The name of the town appeared in the Várad Regestrum of 1235 for the first time
in written documents. Debrecen was only one of the little villages in the region until
the beginning of the 13th century. Owing to its landlords it had grown to be a major
settlement in the period after the invasion of the Tartars, by the beginning of the
14th century. The Saint Andrew Church was built in early Gothic style in 1311. The
Parish Council was formed in 1332; in 1361 the settlement received the privilege of
market-town from Louis I (the Great), who granted the town the right of electing its
own judges and that a citizen of Debrecen could not be brought before the court in
a strange place; then in 1405 Sigismund granted the town privileges that only Buda,
the capital had owned before: the people of Debrecen were entitled to hold two country-wide
markets every year and were permitted to build a wall around the town.
The town was given further privileges in the 15th century (for example the number of country-wide markets grew to four, it got tax and customs exemptions extending to the whole territory of the country), artisan guilds were founded, rich merchants appeared in the town. Yet, historical changes smiting Hungary in the 16th century did not spare Debrecen. After the country had been split, the town found itself at the border of the three separate parts of the country, paying taxes to both Vienna and the Turkish Porte. Multiple taxation and the aldermen’s policy seeking for compromise could not save the town from troops levying tribute. However, a cultural development unprecedented before started in Debrecen after Reformation – especially Calvinism – had gained ground. The new religion took root in the town soon. Education in vernacular language started with the foundation of the Calvinist Reformed College in 1538, based on the already existing humanist school. The College drew students from the environs and even from farther places of the country.
By the end of the 17th century, after the Turks had been chased out of the country, the Habsburgs’ influence increased. Leopold I raised Debrecen to the rank of free royal towns in his charter of April 11th, 1693. The appearance of the town underwent significant changes in the first half of the 19th century. The new building of the Reformed College was built between 1804 and 1816 (according to Mihály Péchy’s designs). The Great Church was erected between 1807 and 1821, and later it became the symbol of the town.
The town played an important part in the revolution of 1848-49. The Hungarian government transferred its seat from the endangered capital to Debrecen. The Parliament also held its session in the “stronghold of freedom”, in the Oratory of the Reformed College and in the Great Church. The dethronement of the Habsburg dynasty was declared right here on the 14th of April, 1849. After the war of independence had been suppressed, Emperor Francis Joseph visited the town of dethronement several times. By the time of his second visit in 1857, the railway had reached Debrecen.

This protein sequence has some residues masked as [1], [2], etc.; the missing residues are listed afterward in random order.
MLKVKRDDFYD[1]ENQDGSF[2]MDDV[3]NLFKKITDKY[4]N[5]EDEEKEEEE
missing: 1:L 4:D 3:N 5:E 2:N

Factories were built, branches of banks and insurance companies opened at the end of the 19th century, in the age of industrial boom. The 20th century found Debrecen in the forefront of the country again. The recovery of the economy brought about the acceleration of urbanisation and the population of the town almost doubled within 50 years. Debrecen had a modern telephone network at the beginning of the 20th century, electric street lighting had been installed by 1908 and tram replaced the city steam engine in 1911. A state-run university was established on the base of the faculty of theology, law and arts of the Reformed College in 1914, and it still operated in the building of the College for a while. The research institutes of the medical university were esteblished between the two world wars.
World War II had sorely tried Debrecen. It became an area of operations in 1944 as the frontline came close to the town. Whole quarters were razed to the ground in the bombings. The Déri Museum and the Reformed College were seriously damaged, and the eastern spire of the Great Church was burnt down. Moreover, one of the greatest tank battles of the war took place near the town. Despite the destruction, the town recovered soon: the Provisional National Assembly held its first session and the Caretaker National Government was set up here in December 1944 – that was how Debrecen became the capital of the country for the second time. Faithful to the traditions, it was in the Oratory of the Reformed College where the National Assembly was in session, taking important measures in connection with the conducting of the armistice negotiations and the arrangement of the agrarian reform and the new army, to mention only the most important ones.
Fortunately, the industrialisation of the communist era did not destroy the traditions of the town and did not transform Debrecen into an industrial centre.
Like everywhere in Hungary, parties were reorganised in Debrecen when political changes began at the end of the 1980’s. The first free municipal elections were held in 1990, and the town took control of its fate again through the newly elected local government. We hope that nowadays the city is in for a new boom.